As businesses move to a ‘cloud first' strategy, they should always keep data security top of mind. Early in the process, they will need to choose a third-party provider partner, whose terms and conditions align with their own business strategy and understands all the issues around data sovereignty.
Businesses need to ensure data transitioned to their provider's care is encrypted the moment it lands. They must also decide what data they want to move into the cloud. That's why the hybrid cloud model is becoming de facto for businesses who want to retain more sensitive customer data within local resources.
A key issue for any organisation running hybrid cloud is: do they have a security policy that works seamlessly across on-premise and cloud? If somebody wants to access the business' on-premise data they typically go through a gateway. However, if an employee tries to access data in the cloud, the business will likely lose control over that process. Many cloud services will come with user name/password authentication out-of-the-box and that brings further risk. The challenge for the business is to manage and mitigate that risk just as it would its on-premise risks. After all, cloud data belongs to the business not the service provider, and the business is ultimately responsible for protecting it.
This concern plays into wider issues around visibility. Organisations can set up a virtual private cloud (VPC) but if they want to know exactly how their applications, databases and web front-ends are interacting, they'll need an additional technology layer.
A key part of this is to increase the authentication level devices require before they gain access to data stored on the public cloud. Businesses can deploy an authentication portal or an access broker, so that if a user wants to access data in the cloud, they must authenticate via the business' own domain. This helps the organisation establish control over who can access its private data and from what devices.
Once again, visibility is key. In line with that, many leading security vendors are bringing out virtualised versions of their firewalls, capable of sitting in the cloud. That's important because if a business has its own data centre and in-house security and policies in place, it has visibility over its data. However, if the same business then moves some data to the cloud then they no longer know for sure which data centre it's stored in, which rack it's kept on or which server it's connected to.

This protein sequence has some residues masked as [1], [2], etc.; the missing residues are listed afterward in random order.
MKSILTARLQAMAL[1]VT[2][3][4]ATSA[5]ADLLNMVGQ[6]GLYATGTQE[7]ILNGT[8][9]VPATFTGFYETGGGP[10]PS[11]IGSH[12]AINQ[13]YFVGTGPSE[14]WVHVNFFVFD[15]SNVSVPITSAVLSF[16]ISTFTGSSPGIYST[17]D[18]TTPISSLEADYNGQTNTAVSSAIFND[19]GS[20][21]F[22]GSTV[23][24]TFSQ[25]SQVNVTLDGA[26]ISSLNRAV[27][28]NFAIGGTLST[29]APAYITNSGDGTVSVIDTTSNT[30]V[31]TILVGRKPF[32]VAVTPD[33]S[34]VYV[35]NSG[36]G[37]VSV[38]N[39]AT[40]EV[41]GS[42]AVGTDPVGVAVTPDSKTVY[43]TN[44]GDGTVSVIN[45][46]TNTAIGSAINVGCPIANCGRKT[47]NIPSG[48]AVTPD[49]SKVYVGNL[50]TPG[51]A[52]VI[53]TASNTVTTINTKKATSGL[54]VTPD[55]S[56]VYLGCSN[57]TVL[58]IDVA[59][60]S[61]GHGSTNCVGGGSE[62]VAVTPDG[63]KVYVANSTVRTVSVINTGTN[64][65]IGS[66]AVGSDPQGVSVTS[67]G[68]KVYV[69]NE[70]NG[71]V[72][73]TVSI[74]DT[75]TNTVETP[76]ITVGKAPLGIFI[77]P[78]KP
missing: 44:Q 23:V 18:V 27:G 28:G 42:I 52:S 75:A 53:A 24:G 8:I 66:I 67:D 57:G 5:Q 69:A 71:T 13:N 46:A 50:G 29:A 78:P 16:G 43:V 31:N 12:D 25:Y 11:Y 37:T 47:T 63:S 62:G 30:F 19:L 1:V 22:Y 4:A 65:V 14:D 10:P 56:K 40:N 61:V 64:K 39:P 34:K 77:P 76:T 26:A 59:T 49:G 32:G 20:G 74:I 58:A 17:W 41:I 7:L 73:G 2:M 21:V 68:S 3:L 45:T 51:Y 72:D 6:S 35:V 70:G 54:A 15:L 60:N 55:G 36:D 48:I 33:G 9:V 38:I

A VPC offers one potential route forward. However, if a business could instead simply take the same firewall it's using in its data centre, virtualise it and put it in the cloud, it has effectively widened the security out of its data centre – from the physical into the virtual world – and the security will be consistent across the different environments.
Such an approach gives businesses an extra layer of security on top of what the cloud service provider is already delivering. It also means that when the business looks at its overall security estate, it effectively does not matter whether the firewall it is deploying and the rule set it is generating applies to a physical data centre or a virtual one in the cloud. There is a single management platform; a consistent consolidated view and the business knows at a glance exactly how many policy violations it has had.
More companies today are adopting this kind of approach. Increasingly, they are even moving further down the line into the world of containerisation, micro-segmentation and micro-services, to develop smaller security platforms which no longer require an in-built operating system but still retain the same consistent policy engine.
So, in summary, we are seeing a growing number of businesses moving to the cloud and implementing a cloud first approach - but they still must not neglect the security challenges.
Before businesses move to the cloud, they need to find a provider they can trust; define which services and applications to migrate and then put an effective security policy in place. Across this process, they need to find some form of access broker and an adaptive authentication mechanism that delivers optimum control. They should also consider putting in place a virtual firewall as an additional security layer. Do all that and they will have gone a long way towards achieving a fully secure approach to data access and be better positioned to reap the rewards that moving to cloud services can bring.
Contributed by Dave Nicholson, Technical Sales Consultant, Axial Systems
*Note: The views expressed in this blog are those of the author and do not necessarily reflect the views of SC Media UK or Haymarket Media.